The DWS model is based on volume. If you are up for it, and depending on your genre, it could work. Several authors here have experienced much success doing that. Personally, I'll always love the short form, but novels are a potentially more lucrative path, in general.
 

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One of mine, Abominable, has now sold over 3000 copies at 99c

Not enough to make a living... but comfortably more than if I'd sold it to a pro-rate magazine.

 

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Adam G. Katz said:
Is anybody here successfully selling short stories (besides big names like Lawrence Block or those who sell erotica) ? Is there a successful model for knocking out 25-40 page short stories and making enough to live on?
I've sold over 50,000 copies of The Crazy Old Lady in the Attic which is 15,000 words and is suspense / psychological horror. I've also sold thousands of Ghosts of a Beach Town in Winter (20k ghost story) and The Reluctant Belsnickel of Opelt's Wood (23k folklore / romance).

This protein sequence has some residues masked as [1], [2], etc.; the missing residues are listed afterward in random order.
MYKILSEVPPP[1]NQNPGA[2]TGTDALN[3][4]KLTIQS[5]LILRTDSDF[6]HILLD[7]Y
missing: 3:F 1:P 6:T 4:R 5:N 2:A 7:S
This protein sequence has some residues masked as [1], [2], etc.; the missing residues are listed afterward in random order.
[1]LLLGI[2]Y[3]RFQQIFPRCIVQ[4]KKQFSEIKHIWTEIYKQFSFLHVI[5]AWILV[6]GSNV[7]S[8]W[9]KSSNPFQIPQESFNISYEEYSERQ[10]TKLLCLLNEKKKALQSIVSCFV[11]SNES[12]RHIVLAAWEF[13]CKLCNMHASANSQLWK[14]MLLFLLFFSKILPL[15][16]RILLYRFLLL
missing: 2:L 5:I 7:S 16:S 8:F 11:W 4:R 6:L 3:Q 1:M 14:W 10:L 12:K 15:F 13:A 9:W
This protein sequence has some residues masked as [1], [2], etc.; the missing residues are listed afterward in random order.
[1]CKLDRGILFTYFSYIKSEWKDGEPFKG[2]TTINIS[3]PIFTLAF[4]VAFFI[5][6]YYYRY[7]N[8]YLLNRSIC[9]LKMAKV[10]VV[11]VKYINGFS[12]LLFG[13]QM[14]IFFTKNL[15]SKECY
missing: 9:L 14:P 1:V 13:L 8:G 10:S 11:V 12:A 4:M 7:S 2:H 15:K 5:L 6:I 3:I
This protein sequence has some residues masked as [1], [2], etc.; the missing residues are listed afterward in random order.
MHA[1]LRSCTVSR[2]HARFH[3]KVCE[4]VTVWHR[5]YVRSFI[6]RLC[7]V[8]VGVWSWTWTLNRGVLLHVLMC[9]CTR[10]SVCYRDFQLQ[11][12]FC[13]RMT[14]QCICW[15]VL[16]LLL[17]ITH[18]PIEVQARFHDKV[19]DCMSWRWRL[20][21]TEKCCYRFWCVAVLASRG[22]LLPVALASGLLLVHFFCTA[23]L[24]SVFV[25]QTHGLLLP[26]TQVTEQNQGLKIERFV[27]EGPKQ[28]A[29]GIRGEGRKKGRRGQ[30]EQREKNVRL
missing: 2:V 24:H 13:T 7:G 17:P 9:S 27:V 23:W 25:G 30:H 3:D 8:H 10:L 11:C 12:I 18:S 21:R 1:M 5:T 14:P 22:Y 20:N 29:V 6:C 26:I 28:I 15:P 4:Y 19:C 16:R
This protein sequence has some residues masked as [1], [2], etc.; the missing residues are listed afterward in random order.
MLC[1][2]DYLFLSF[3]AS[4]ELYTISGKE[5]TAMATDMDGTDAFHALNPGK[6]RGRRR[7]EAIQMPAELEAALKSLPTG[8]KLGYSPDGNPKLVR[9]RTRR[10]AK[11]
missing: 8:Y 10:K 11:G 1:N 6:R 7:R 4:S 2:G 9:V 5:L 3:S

The Crazy Old Lady allowed me to pay cash for a new car last July.
 

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As a reader, I've personally begun to like shorter works, because my busy schedule is so demanding, I barely have time to read anymore, so something short and sweet is enough to satisfy me instead of taking months/years just to finish reading an entire novel.

As a writer, I can't say I've had much success with my short story or novella, sale-wise. My main goal was to just release more of my stories rather than trying to make a living off them. A lot of feedback I received about my novella was that it was too short. I can't tell you how much I've learned just from the numerous (mixed) feedback I received from Necromancer's, which is about 25k words! Part of me wants to rewrite/reprint it, but part of me wants to just leave it as it is so I and other readers can see how far I've come since then.
For Tears, I was sort of surprised I hadn't gotten many fantasy and/or romance readers checking it out like I had hoped, since I wrote it with those two genres in mind. Since it's been released in November 2012, it's made less than 10 sales, so not many have been checking it out. I'm thinking it's due to the price, so I'm considering raising it to $1.99. 99-cents and 1.49 doesn't seem to be working for me. I'd like to try and gain readers from both genres.